Formerly known as Cochin, Kochi is
located along the Arabian Sea, on the south-west coast of India. Kochi
is one of the seven taluks of Ernakulam district in the state of Kerala.
Straddled by the backwaters, it is bordered by the Arabian Sea in the
west and urbanised region in the east. The major part of the city lies
at sea level along the coastline of around 48 km. Spread over an area of
94.88 sq km, Kochi is the second largest city of Kerala. Inhabited by
601,574 people, the city of Kochi is a part of an extended metropolitan
Comprising Kakkanad in the north-east, Tripunithura in the south-east
and mainland Ernakulam, Kochi is a part of the Greater Cochin region.
Areas like Old Kochi, Kadavanthra, the suburbs of Edapally, the exurbia
of Kalamassery and some islands of the Vembanad Lake, are also included
in Kochi. It also encompasses areas like Mattancherry, Fort Kochi,
Palluruthy and Thoppumpady.
History of Kochi
According to legend, Kochi was the centre of the Indian spice trade and
was immigrated by the Arabs, British, Chinese, Dutch and Portuguese for
trade purposes. During this period, the city was referred to as Cochym,
Cochin, Cochi and even Cocym.
The city of Kochi gained importance as a port in 1341 AD, when the port
at Kodungallur was ruined by flooding of the Periyar River. In the 15th
century, this port city began prospering, as the Portuguese penetrated
the Indian Ocean. The first Portuguese factory was established by Vasco
da Gama, while the first European fort in India was built by the
Portuguese Viceroy, Afonso de Albuquerque. In 1635, the British settled
in Kochi; however, the Dutch forced them out in 1663.
Under the Dutch rule, Kochi developed as an important trade centre.
Haidar Ali, the militant prince of Mysore, took over the city in 1776.
However, his son Tipu Sultan surrendered to the British in 1791.
After the Anglo-Dutch Treaty in 1814, Kochi came under the
administration of the British. Under the command of Sir Robert Bistrow,
the forts built across the city were destroyed and Kochi was developed
into a major Indian harbour.
Willingdon Island, which now houses the Naval Airport, Cochin Port and
Southern Naval Command headquarters, was built during the British rule
in Kochi. In 1866, Fort Kochi was converted into a municipality and its
first Municipal Council election was conducted in 1883. Later, when
India gained independence in 1947, Kochi became the first princely state
to join the Indian Union willingly. In 1956, the state of Kerala was
formed by the merger of Travancore, Malabar and Kochi.
People & Culture of Kochi
Eleven years later, the Corporation of Kochi was formed by the
unification of Fort Kochi, Mattancherry and Ernakulam along with some
nearby villages. From then on, Kochi became a major commercial and
industrial centre of India.
Over the course of time, successive waves of migration of Malayalis,
Konkanis, Gujaratis, Punjabis, Tamilians and Jews have made Kochi a
cultural melting pot. Home to the Cochin Stock Exchange, Cochin Special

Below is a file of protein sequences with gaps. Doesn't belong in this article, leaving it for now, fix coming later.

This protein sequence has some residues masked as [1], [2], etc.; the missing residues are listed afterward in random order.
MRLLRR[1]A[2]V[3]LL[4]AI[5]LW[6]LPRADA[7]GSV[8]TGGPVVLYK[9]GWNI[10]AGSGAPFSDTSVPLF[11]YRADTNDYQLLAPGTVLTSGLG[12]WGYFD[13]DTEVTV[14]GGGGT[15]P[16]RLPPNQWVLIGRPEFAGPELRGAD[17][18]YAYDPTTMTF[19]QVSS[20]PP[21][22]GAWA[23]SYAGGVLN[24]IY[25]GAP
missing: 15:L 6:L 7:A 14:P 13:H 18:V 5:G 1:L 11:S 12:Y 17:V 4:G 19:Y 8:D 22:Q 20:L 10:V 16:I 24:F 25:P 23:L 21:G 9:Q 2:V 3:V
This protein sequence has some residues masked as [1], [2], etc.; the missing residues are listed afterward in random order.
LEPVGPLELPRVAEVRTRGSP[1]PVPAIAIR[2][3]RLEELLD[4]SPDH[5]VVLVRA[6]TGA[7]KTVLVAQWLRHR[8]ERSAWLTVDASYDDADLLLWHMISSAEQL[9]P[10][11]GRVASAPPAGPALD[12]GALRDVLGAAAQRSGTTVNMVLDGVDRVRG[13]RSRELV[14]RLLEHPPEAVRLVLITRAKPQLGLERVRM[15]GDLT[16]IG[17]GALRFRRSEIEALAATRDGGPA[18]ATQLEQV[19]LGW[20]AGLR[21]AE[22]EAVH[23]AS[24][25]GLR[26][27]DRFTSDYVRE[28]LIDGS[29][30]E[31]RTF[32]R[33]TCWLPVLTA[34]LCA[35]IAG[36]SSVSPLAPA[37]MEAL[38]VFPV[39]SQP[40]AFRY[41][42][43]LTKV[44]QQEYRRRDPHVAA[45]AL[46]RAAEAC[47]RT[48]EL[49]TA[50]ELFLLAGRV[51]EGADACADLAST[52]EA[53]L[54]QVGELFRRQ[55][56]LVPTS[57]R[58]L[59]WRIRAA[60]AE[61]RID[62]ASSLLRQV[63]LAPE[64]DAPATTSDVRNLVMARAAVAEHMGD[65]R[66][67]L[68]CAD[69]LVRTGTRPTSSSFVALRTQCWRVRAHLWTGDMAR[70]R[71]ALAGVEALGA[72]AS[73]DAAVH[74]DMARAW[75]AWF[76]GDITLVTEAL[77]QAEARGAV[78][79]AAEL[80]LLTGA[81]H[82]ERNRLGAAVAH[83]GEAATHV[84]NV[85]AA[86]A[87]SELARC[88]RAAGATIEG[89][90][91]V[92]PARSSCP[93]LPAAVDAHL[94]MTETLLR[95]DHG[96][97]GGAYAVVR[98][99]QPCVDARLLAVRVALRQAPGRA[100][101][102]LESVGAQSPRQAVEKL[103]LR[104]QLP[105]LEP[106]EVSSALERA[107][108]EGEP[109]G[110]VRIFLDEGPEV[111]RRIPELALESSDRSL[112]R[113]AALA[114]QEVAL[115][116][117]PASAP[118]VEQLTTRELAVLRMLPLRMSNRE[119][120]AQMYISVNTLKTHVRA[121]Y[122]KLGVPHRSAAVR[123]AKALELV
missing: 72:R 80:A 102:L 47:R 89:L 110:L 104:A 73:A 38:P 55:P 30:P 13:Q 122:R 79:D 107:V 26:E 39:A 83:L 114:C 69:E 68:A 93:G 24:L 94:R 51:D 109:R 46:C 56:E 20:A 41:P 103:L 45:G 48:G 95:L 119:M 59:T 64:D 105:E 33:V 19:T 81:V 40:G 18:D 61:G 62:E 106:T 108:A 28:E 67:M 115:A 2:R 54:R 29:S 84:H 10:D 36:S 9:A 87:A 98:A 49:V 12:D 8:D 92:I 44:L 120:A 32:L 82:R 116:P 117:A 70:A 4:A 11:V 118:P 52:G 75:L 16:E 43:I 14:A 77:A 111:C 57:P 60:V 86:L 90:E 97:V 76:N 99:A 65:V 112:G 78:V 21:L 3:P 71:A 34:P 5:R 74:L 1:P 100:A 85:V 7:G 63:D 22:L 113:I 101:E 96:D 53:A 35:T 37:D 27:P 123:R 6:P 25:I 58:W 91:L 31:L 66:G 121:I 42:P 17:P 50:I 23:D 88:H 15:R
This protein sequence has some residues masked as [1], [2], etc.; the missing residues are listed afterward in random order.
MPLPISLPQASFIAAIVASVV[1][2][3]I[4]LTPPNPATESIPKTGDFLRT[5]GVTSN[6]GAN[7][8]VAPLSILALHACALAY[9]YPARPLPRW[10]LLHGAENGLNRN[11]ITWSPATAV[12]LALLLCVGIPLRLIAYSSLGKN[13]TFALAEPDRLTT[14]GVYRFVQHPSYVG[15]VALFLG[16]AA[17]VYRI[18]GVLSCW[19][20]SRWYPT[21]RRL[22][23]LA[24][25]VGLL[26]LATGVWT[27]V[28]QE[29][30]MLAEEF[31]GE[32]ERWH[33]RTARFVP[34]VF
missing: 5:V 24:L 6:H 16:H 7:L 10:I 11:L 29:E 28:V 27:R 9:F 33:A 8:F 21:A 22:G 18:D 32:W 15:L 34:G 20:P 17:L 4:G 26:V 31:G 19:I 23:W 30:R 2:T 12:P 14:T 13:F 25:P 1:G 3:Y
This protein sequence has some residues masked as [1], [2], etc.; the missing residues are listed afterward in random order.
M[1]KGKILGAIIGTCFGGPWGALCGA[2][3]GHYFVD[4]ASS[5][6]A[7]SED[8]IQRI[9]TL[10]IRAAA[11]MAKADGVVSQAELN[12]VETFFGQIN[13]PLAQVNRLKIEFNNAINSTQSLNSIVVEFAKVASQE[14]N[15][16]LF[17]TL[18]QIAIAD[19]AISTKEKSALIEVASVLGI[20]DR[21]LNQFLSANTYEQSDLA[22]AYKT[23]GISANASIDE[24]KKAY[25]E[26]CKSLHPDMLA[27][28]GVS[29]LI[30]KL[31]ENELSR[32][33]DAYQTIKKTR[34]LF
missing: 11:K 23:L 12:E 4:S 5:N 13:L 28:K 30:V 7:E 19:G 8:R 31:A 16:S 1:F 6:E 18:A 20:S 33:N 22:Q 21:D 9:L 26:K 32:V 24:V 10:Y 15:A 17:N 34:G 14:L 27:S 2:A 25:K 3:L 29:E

Economic Zone and Infopark and International Container Transshipment
Terminal, Kochi is referred to as the commercial capital of Kerala.
Renowned as one of the fastest growing second-tier metros in India,
Kochi is a booming centre of information technology, tourism and
Things to do in Kochi
The city has also emerged as a tourist hub of South India and is
commonly referred to as the ‘Gateway to Kerala’. Attracting tourists
from around the world, Fort Kochi, Bolghatty Palace
and the backwaters are major highlights of the city. The city also has a
strong inclination towards the arts and tourists visiting Kochi can
visit places like the Kerala Folklore Theatre where people can watch
plays or even spend time at the museum. Also know for its Ayurvedic
centres, tourists can also indulge in some treatments at the many
Ayurvedic spas in the city. A wholesome experience of Kochi and its
sights and sounds can also be taken by opting for attractive Kochi holiday packages
Food & Shopping in Kochi
The best way to get around in Kochi is by local transport. Buses and
auto rickshaws are good options. As for food, Kochi is a haven for sea
food lovers. Local restaurants serve dishes like fish fry- also known as
fish molly locally - calamari, dosas, appams, tapioca fry and curries
among other South Indian delicacies. Kochi also enjoys a vibrant
nightlife with many lounge bars and discos located in and around M.G.
Road. Shopping in Kochi too can be a pleasant experience for tourists.
Travellers can try the market in Jew Town
, M.G. Road or the government shop called Kairali where local handicrafts and textiles are sold.
Travelling to Kochi
Tourists can reach Kochi
by air, rail and road. The international airport of Kochi is located at
Nedumbassery, 20 km away from the city centre. It connects Kochi to
major cities in India as well as international destinations. Travellers
can also reach Kochi by road. It is well connected to Bangalore (565
km), Coimbatore (223 km) and Chennai (470 km) among other cities.
Kochi’s railway stations – one in Ernakulam and the other near the
harbor – have trains connecting this port to major cities across India.
Accommodation options in Kochi
Kochi has a range of staying options and they cater to all kind of travellers. Popular hotels in Kochi
are located in areas like Fort Kochi and the main city of Ernakulam as
well as places like the Willingdon Island. They range from budget
options, homestays to luxury and boutique hotels.
The best time to visit Kochi is from October through March.